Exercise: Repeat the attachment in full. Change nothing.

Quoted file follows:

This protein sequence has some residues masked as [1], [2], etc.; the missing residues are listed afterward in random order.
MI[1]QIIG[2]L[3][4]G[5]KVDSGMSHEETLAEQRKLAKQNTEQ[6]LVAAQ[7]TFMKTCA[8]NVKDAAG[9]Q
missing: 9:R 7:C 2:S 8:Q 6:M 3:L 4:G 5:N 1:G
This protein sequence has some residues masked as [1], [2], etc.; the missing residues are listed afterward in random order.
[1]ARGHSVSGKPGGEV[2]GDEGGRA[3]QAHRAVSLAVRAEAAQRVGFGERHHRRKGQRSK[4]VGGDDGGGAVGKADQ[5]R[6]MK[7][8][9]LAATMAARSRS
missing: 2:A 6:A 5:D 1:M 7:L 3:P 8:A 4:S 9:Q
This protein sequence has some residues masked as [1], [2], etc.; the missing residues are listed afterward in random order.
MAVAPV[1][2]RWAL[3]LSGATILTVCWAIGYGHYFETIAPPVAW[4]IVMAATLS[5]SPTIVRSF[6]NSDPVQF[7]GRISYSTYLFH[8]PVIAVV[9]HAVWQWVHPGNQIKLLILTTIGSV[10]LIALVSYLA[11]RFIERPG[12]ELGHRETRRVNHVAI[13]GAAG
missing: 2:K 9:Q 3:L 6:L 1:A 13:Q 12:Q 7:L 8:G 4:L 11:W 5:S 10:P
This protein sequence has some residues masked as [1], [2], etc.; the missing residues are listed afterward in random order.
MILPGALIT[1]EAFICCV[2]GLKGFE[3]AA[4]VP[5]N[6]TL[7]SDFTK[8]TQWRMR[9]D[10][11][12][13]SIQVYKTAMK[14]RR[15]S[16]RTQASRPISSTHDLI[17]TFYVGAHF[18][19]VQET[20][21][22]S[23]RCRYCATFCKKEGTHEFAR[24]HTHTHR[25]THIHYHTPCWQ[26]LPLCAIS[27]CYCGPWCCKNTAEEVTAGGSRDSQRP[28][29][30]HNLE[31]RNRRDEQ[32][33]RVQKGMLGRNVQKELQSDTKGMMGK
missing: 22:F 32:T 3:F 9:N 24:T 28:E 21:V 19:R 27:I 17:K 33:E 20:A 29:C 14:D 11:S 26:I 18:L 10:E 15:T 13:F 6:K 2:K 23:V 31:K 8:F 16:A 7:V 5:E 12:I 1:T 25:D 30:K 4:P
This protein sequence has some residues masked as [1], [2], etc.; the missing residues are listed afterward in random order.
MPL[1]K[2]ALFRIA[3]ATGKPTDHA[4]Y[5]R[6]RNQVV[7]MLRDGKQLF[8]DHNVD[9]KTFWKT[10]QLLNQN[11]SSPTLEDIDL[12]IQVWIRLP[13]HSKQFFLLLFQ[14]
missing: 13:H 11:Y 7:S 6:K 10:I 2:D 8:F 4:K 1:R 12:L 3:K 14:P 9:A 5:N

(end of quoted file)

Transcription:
This protein sequence has some residues masked as [1], [2], etc.; the missing residues are listed afterward in random order.
MI[1]QIIG[2]L[3][4]G[5]KVDSGMSHEETLAEQRKLAKQNTEQ[6]LVAAQ[7]TFMKTCA[8]NVKDAAG[9]Q
missing: 9:R 7:C 2:S 8:Q 6:M 3:L 4:G 5:N 1:G
This protein sequence has some residues masked as [1], [2], etc.; the missing residues are listed afterward in random order.
[1]ARGHSVSGKPGGEV[2]GDEGGRA[3]QAHRAVSLAVRAEAAQRVGFGERHHRRKGQRSK[4]VGGDDGGGAVGKADQ[5]R[6]MK[7][8][9]LAATMAARSRS
missing: 2:A 6:A 5:D 1:M 7:L 3:P 8:A 4:S 9:Q
This protein sequence has some residues masked as [1], [2], etc.; the missing residues are listed afterward in random order.
MAVAPV[1][2]RWAL[3]LSGATILTVCWAIGYGHYFETIAPPVAW[4]IVMAATLS[5]SPTIVRSF[6]NSDPVQF[7]GRISYSTYLFH[8]PVIAVV[9]HAVWQWVHPGNQIKLLILTTIGSV[10]LIALVSYLA[11]RFIERPG[12]ELGHRETRRVNHVAI[13]GAAG
missing: 2:K 9:Q 3:L 6:L 1:A 13:Q 12:Q 7:L 8:G 4:L 11:W 5:S 10:P
This protein sequence has some residues masked as [1], [2], etc.; the missing residues are listed afterward in random order.
MILPGALIT[1]EAFICCV[2]GLKGFE[3]AA[4]VP[5]N[6]TL[7]SDFTK[8]TQWRMR[9]D[10][11][12][13]SIQVYKTAMK[14]RR[15]S[16]RTQASRPISSTHDLI[17]TFYVGAHF[18][19]VQET[20][21][22]S[23]RCRYCATFCKKEGTHEFAR[24]HTHTHR[25]THIHYHTPCWQ[26]LPLCAIS[27]CYCGPWCCKNTAEEVTAGGSRDSQRP[28][29][30]HNLE[31]RNRRDEQ[32][33]RVQKGMLGRNVQKELQSDTKGMMGK
missing: 22:F 32:T 3:F 9:N 24:T 28:E 21:V 19:R 27:I 17:K 33:E 20:A 29:C 14:D 11:S 26:I 18:L 10:E 15:T 13:F 6:K 2:K 23:V 31:K 8:F 16:A 7:V 5:E 12:I 1:T 25:D 30:K 4:P
This protein sequence has some residues masked as [1], [2], etc.; the missing residues are listed afterward in random order.
MPL[1]K[2]ALFRIA[3]ATGKPTDHA[4]Y[5]R[6]RNQVV[7]MLRDGKQLF[8]DHNVD[9]KTFWKT[10]QLLNQN[11]SSPTLEDIDL[12]IQVWIRLP[13]HSKQFFLLLFQ[14]
missing: 13:H 11:Y 7:S 6:K 10:I 2:D 8:F 4:K 1:R 12:L 3:K 14:P 9:A 5:N